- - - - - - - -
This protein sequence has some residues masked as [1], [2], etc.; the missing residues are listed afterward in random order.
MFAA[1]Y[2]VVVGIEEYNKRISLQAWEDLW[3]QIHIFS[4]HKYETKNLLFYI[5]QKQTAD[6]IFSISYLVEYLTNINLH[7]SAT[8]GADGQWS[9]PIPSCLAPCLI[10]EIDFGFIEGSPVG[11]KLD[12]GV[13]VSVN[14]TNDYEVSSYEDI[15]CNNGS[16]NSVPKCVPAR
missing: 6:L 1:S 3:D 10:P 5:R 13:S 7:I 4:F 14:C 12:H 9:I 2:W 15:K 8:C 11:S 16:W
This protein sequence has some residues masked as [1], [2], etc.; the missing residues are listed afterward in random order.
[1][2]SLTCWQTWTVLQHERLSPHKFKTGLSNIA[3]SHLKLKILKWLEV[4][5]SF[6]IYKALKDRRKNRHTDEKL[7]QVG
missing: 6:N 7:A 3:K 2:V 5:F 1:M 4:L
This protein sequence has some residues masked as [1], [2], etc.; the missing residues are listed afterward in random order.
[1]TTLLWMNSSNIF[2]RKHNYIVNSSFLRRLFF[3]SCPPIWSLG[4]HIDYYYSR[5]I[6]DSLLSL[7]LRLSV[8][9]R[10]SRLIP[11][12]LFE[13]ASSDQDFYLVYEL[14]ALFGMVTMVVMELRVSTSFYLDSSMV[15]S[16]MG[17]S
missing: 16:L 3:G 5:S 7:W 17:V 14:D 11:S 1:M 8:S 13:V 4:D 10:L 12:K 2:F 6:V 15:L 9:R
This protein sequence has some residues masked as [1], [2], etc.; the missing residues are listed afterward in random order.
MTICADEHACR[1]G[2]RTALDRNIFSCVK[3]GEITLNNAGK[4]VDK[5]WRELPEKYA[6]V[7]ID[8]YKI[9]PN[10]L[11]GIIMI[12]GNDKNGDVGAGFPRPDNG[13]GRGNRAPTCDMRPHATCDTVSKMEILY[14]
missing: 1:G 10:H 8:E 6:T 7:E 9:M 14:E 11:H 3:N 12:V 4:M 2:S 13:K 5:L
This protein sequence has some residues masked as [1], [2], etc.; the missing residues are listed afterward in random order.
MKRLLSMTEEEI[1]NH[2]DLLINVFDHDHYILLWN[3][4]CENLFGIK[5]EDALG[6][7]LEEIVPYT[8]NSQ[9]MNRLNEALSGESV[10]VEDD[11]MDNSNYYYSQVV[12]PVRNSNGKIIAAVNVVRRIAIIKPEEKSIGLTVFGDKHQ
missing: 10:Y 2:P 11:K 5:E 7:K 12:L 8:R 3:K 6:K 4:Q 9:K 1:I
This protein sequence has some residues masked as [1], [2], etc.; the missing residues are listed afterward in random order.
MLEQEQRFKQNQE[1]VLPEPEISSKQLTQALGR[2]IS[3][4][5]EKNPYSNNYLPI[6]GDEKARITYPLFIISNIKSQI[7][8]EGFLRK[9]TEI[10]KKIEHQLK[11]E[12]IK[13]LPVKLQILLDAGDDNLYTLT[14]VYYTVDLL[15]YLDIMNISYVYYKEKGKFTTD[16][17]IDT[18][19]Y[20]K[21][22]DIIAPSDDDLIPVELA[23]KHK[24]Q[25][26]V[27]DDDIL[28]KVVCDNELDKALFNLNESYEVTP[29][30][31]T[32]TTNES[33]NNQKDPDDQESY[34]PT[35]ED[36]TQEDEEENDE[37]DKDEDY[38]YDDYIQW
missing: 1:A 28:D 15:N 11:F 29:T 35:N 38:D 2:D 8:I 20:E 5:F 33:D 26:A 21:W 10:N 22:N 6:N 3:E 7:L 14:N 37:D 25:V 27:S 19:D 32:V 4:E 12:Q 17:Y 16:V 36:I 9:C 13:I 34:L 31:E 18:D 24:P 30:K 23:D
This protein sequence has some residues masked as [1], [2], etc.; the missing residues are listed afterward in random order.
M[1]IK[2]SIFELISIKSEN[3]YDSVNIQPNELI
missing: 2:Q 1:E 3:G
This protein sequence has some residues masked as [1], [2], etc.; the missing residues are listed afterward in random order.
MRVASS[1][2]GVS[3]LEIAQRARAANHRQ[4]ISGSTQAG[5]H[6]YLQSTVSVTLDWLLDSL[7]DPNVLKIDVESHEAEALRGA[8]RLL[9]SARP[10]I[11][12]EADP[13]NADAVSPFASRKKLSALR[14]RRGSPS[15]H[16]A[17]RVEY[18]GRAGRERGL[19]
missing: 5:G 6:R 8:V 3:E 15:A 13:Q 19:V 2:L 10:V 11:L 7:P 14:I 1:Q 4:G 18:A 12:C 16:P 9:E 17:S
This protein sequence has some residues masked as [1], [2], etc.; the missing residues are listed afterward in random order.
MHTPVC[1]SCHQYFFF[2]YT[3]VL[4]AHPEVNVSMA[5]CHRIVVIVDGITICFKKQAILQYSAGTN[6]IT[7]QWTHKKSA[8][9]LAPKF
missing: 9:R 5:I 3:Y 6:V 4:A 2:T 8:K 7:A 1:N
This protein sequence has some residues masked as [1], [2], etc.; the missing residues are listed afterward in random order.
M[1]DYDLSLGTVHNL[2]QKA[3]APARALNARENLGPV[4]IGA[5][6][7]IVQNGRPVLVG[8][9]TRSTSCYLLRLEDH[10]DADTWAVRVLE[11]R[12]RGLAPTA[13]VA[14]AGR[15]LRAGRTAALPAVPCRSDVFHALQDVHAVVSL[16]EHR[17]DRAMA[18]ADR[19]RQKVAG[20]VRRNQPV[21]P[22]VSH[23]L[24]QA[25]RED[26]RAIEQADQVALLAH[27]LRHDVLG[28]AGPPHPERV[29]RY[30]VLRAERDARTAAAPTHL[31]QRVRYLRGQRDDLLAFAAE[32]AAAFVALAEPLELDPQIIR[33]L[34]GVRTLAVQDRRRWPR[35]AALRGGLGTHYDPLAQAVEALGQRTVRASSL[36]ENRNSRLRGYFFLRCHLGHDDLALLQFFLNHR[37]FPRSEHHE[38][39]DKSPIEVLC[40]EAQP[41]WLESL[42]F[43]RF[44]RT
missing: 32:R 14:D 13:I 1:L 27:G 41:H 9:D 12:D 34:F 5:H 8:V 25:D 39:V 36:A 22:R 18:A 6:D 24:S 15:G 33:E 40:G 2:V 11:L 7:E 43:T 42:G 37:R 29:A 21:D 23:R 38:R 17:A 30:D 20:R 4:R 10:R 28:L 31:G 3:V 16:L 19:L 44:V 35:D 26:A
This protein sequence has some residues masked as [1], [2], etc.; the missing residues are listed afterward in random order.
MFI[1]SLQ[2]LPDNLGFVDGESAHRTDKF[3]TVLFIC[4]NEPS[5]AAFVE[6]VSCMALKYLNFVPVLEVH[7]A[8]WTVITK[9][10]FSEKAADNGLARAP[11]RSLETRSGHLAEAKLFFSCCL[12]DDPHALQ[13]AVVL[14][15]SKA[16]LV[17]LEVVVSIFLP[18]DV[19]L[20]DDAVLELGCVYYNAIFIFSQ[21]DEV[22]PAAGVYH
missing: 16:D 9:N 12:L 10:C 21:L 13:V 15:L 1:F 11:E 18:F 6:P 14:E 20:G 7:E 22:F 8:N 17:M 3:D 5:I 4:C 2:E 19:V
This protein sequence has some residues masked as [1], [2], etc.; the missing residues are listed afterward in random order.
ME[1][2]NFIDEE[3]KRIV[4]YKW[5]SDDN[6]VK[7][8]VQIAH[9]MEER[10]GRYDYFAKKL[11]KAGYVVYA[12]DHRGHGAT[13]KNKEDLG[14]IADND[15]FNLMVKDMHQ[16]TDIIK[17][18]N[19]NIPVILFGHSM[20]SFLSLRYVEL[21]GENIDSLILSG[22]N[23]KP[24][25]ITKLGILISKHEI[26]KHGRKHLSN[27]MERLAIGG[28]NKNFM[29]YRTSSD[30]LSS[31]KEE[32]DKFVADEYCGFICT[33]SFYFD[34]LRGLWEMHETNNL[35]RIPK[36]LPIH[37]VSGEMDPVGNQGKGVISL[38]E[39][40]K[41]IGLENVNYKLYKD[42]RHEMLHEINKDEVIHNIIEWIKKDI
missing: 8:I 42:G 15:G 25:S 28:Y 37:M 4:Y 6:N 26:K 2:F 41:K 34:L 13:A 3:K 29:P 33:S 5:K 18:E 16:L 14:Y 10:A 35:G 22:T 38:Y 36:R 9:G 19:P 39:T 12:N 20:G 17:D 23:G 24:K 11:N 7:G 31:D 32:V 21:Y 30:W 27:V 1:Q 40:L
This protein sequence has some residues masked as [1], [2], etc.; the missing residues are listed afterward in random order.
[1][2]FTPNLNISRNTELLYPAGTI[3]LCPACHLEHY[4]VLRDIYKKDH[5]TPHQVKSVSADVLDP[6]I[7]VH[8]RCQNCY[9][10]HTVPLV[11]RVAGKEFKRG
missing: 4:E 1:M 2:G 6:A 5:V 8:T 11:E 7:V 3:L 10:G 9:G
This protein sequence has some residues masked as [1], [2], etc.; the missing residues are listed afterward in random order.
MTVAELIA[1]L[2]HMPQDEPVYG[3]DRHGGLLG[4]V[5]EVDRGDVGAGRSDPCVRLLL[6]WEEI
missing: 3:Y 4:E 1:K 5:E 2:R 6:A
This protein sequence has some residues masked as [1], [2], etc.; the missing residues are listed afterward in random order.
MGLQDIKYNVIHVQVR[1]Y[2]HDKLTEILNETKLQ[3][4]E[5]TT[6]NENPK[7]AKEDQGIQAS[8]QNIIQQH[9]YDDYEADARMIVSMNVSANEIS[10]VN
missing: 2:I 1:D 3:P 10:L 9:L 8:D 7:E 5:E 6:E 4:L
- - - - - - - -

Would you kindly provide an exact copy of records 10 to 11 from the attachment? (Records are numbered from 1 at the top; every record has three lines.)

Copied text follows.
This protein sequence has some residues masked as [1], [2], etc.; the missing residues are listed afterward in random order.
M[1]DYDLSLGTVHNL[2]QKA[3]APARALNARENLGPV[4]IGA[5][6][7]IVQNGRPVLVG[8][9]TRSTSCYLLRLEDH[10]DADTWAVRVLE[11]R[12]RGLAPTA[13]VA[14]AGR[15]LRAGRTAALPAVPCRSDVFHALQDVHAVVSL[16]EHR[17]DRAMA[18]ADR[19]RQKVAG[20]VRRNQPV[21]P[22]VSH[23]L[24]QA[25]RED[26]RAIEQADQVALLAH[27]LRHDVLG[28]AGPPHPERV[29]RY[30]VLRAERDARTAAAPTHL[31]QRVRYLRGQRDDLLAFAAE[32]AAAFVALAEPLELDPQIIR[33]L[34]GVRTLAVQDRRRWPR[35]AALRGGLGTHYDPLAQAVEALGQRTVRASSL[36]ENRNSRLRGYFFLRCHLGHDDLALLQFFLNHR[37]FPRSEHHE[38][39]DKSPIEVLC[40]EAQP[41]WLESL[42]F[43]RF[44]RT
missing: 32:R 14:D 13:I 1:L 27:G 41:H 9:D 12:D 34:F 5:H 8:V 25:D 39:V 36:A 22:R 18:A 6:D 24:S 15:G 33:E 40:G 2:V 11:L 7:E 43:T 42:G 37:R 29:A 21:D 23:R 38:R 17:A 30:D 20:R 4:R 10:R 28:L 31:G 3:V 16:L 19:L 44:V 35:D 26:A
This protein sequence has some residues masked as [1], [2], etc.; the missing residues are listed afterward in random order.
MFI[1]SLQ[2]LPDNLGFVDGESAHRTDKF[3]TVLFIC[4]NEPS[5]AAFVE[6]VSCMALKYLNFVPVLEVH[7]A[8]WTVITK[9][10]FSEKAADNGLARAP[11]RSLETRSGHLAEAKLFFSCCL[12]DDPHALQ[13]AVVL[14][15]SKA[16]LV[17]LEVVVSIFLP[18]DV[19]L[20]DDAVLELGCVYYNAIFIFSQ[21]DEV[22]PAAGVYH
missing: 16:D 9:N 12:L 10:C 21:L 13:V 15:L 1:F 11:E 18:F 6:P 14:E 20:G 7:E 22:F 8:N 17:M 3:D 5:I 4:C 2:E 19:V